Squat_university's Instagram Audience Analytics and Demographics

@squat_university

United States

Dr. Aaron Horschig's guide to ⬇️ pain, moving better & optimizing performance!🏋🏼‍♀️💪🏼 ⤵️Link to my new book 📚 coming 1/19/21 PreOrder Now!
Squ▓▓▓▓▓@gmail.com
United States
25–34

Business Category

Local Events

StarNgage Profile

Free Promotion Count

0

Paid Campaign Count

0

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PROFILE OVERVIEW OF SQUAT_UNIVERSITY

23.2% of squat_university's followers are female and 76.8% are male. Average engagement rate on the posts is around 1.20%. The average number of likes per post is 18405 and the average number of comments is 294.

Squat_university loves posting about Coaching, Training, Fitness.

Check squat_university's audience demography. This analytics report shows squat_university's audience demographic percentage for key statistic like number of followers, average engagement rate, topic of interests, top-5 countries, core gender and so forth.

Followers
1,477,572
Avg Likes
18,405
Avg Comments
294
Posts
1,994
Global Rank
20,906
Country Rank
9,138
Category Rank
484

GENDER OF ENGAGERS FOR SQUAT_UNIVERSITY

Female
23.2 %
Male
76.8 %

AUDIENCE INTERESTS OF SQUAT_UNIVERSITY

  • Fitness & Yoga 87.53 %
  • Beauty & Fashion 41.27 %
  • Sports 38.81 %
  • Restaurants, Food & Grocery 35.99 %
  • Travel & Tourism 34.89 %
  • Healthy Lifestyle 31.01 %
  • Business & Careers 30.69 %
  • Books and Literature 30.15 %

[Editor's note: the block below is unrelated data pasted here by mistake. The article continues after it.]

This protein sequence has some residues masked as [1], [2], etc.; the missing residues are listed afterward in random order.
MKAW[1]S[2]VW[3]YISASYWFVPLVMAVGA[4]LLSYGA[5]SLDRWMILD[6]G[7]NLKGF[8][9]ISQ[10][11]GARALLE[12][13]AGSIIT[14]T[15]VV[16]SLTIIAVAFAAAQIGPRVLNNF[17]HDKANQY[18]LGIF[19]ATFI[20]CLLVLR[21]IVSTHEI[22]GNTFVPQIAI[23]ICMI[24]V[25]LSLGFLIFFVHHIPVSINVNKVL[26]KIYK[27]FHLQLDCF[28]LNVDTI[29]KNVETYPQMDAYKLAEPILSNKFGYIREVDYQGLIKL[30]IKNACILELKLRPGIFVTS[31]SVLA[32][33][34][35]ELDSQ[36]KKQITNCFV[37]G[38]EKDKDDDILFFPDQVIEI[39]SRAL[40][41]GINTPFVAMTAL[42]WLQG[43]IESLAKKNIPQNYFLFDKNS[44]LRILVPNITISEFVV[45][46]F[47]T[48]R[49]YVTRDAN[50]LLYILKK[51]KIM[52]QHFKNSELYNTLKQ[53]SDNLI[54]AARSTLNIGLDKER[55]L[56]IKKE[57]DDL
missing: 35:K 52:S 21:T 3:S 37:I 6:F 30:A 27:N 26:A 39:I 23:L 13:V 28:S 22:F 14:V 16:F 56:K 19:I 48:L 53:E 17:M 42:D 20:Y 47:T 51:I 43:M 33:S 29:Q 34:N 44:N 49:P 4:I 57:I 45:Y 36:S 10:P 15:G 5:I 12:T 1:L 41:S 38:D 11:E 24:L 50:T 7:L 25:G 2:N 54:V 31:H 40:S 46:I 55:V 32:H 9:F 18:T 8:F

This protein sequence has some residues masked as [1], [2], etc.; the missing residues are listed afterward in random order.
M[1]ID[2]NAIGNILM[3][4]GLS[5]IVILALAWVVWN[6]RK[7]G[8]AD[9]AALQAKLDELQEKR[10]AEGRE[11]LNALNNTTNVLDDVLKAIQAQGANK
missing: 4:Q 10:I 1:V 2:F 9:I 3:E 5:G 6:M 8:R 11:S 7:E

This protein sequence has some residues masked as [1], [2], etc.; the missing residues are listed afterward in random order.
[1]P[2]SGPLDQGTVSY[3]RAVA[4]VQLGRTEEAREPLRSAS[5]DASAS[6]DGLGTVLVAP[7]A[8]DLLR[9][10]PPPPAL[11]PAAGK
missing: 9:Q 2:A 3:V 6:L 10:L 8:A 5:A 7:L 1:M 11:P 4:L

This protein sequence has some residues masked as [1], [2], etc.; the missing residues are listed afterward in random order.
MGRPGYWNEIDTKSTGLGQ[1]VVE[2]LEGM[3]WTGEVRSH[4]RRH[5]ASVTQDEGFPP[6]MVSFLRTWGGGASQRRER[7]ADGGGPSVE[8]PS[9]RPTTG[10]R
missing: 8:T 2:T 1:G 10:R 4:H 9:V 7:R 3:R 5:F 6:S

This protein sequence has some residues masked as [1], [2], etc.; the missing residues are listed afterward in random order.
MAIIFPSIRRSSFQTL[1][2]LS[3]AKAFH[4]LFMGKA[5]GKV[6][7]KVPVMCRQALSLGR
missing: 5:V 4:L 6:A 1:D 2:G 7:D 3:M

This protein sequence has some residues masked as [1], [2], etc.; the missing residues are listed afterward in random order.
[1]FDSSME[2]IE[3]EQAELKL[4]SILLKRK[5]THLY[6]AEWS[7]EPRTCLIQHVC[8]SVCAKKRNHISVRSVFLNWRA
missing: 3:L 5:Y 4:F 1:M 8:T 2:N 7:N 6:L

RECENT POSTS

22,563 403

One of my favorite tips from @martinslicis. If you want to see this cue in real time check out our recent YouTube collab video “The ULTIMATE Deadlift Tutorial (ft. 2019 Worlds Strongest Man Martins Licis).”📲 _________________________________________ This is the 923rd #SquatUclub eligible post!! Remember everyday - “like,” & comment using the hashtag #squatUclub ASAP and I’ll pick one person to start working with on whatever help you need (squat technique, an achy hip with deadlifts, etc). SETTING NOTIFICATIONS will help you be first in line each time I post.

6,666 255

4 years in the making. I got some sample pages back today & wanted to share them with you. Stay tuned for how you can get a sample chapter in a few weeks! . If you’re frustrated with pain when lifting (knee, back, shoulder, hip, elbow, etc) this book is the answer! Pre-order now from amazon.com & bookdepository.com!!! _________________________________________ This is the 922nd #SquatUclub eligible post!! Remember everyday - “like,” & comment using the hashtag #squatUclub ASAP and I’ll pick one person to start working with on whatever help you need (squat technique, an achy hip with deadlifts, etc). SETTING NOTIFICATIONS will help you be first in line each time I post.

27,301 359

You have to EARN the right to lift heavy.🏋🏼‍♀️ __________________________________ This is the 921st #SquatUclub eligible post!! Remember everyday - “like,” & comment using the hashtag #squatUclub ASAP and I’ll pick one person to start working with on whatever help you need (squat technique, an achy hip with deadlifts, etc). SETTING NOTIFICATIONS will help you be first in line each time I post.

26,128 334